Street sweeper debate rages on
SALINEVILLE-It was about a year ago that members of the previous village council approved the advertising and sale of a village-owned street sweeper that had been the subject of much debate and controversy.
As of Monday’s meeting, however, the street sweeper remains in the possession of the village, with some council members still considering its usefulness.
The street sweeper was acquired by Salineville during the administration of Mayor Dave Berta, when it was obtained via trade for three pieces of village-owned equipment.
Council meeting minutes of Jan. 23, 2012, indicate then-Fiscal Officer Dave Slagle advised then newly-elected Mayor Mary Smith that a road grader, front loader and pickup truck had been traded for the street sweeper. The minutes also indicated former councilmen Jim Howdershelt and Tom Hays signed over the titles for the equipment along with Berta, although the sale or trade of village property must typically come before full council.
Under Smith’s administration, council first was split as to what to do with the street sweeper – some wanted to sell it, while others insisted it was an asset, and bidding it out would not fetch as much money as it was worth.
Street Administrator Ralph Ross went on record at that time saying the street sweeper was not functional, and if it was, he did not want to operate it. Lengthy, heated debates were held at council meetings throughout the beginning of 2013. Repeated votes were taken to sell the sweeper, with each resulting in a tie that was broken by the mayor, who voted to approve the sale.
On March 4, 2013, after three readings of an ordinance authorizing the sale of the sweeper, council finally approved placing it for bid.
Councilman Brian Zaverl broached the subject Monday, urging council to reach a final decision about the street sweeper, which still sits idle at the street department building.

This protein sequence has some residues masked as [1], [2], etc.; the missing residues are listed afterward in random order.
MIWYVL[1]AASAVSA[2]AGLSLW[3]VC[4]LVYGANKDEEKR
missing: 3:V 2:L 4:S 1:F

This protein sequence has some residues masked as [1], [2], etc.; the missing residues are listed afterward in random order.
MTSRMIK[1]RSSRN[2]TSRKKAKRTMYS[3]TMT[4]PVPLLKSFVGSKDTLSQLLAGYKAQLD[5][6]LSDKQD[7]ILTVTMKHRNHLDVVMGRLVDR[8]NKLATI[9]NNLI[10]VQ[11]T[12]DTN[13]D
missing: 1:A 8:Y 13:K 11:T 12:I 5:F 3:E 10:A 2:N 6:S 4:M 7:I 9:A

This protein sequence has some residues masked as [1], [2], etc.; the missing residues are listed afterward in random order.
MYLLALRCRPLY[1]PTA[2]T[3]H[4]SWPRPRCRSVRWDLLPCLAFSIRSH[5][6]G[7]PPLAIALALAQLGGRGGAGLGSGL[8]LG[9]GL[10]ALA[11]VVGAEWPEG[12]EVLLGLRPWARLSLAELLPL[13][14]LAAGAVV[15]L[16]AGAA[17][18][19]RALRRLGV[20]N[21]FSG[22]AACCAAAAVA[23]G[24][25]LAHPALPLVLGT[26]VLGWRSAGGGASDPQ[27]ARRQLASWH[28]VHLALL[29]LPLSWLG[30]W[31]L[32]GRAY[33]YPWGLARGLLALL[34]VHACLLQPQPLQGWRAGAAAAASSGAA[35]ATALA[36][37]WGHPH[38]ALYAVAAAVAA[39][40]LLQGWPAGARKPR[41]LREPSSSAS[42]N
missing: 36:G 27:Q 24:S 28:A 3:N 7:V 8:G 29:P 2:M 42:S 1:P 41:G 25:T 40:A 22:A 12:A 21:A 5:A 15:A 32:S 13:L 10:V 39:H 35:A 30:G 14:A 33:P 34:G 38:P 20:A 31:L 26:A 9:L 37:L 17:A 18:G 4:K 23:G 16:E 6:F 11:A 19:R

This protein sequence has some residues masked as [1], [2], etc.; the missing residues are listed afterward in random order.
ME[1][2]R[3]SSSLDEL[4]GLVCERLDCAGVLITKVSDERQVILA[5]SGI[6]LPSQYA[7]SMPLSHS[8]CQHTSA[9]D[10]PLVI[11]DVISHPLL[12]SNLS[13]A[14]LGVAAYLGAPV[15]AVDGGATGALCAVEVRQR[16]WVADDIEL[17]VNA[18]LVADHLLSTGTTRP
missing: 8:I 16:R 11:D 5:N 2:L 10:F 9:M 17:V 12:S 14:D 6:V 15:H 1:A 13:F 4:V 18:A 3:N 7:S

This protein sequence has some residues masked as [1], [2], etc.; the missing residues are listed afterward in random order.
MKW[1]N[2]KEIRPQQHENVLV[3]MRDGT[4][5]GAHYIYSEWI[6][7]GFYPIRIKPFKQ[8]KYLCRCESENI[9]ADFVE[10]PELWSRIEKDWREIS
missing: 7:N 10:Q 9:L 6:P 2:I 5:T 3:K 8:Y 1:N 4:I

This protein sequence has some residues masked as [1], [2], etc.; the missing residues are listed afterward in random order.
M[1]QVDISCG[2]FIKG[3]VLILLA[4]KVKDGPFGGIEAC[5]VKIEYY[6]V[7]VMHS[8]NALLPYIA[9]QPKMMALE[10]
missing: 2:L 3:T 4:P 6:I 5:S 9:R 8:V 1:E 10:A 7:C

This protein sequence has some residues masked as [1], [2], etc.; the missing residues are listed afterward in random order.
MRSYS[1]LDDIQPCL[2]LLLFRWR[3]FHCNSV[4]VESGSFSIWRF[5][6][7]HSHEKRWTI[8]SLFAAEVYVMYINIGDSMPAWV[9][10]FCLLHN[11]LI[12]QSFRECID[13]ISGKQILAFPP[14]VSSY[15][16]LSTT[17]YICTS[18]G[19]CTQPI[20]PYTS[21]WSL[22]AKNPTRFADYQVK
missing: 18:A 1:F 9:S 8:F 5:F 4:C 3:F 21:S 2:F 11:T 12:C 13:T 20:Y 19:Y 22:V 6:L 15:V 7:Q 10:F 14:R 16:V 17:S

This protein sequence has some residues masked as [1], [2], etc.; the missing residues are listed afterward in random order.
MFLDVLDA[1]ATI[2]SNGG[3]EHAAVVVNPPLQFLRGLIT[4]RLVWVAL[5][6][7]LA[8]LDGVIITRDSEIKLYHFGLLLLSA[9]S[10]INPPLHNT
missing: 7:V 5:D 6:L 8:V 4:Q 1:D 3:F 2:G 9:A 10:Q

Councilman Brian Tedeschi said he believed the sweeper had new brushes, but other than that, he knew nothing else about it.
“Nobody really knows if it works,” said Tedeschi.
Councilman John Higgins noted that although it may have new brushes, the sweeper, in fact, does not run and would need several other repairs before it could be operational.
A key broken off in the ignition, and the need for three new heavy duty batteries were just some of the problems cited by council members.
Asked by Smith to explain the street sweeper’s problems, Ross provided a laundry list of additional mechanical problems.
“The water system doesn’t work for one thing, and it does need new brushes put on it,” said Ross. “The vacuum system doesn’t really pick up the dirt-you’re going to have a lot of money in it if you hire someone to work on it.”
Councilman Jim Wilson said he wanted to know for himself if the sweeper was operational, but was advised without buying the batteries and repairing the ignition there was no way it would start.
“Everyone I’ve talked to says it runs, but doesn’t work,” said Tedeschi.
Hays, who was in the audience at Monday’s meeting, said he witnessed the sweeper in working order during his time on council, but “something had happened” since that time.
Currently the village pays a street sweeping company to clean the streets at a cost of about $120 per hour. Wilson suggested getting the sweeper fixed might be more cost effective than paying for street sweeping services.
Council decided to table the matter until next meeting, giving Wilson time to evaluate the condition of the street sweeper.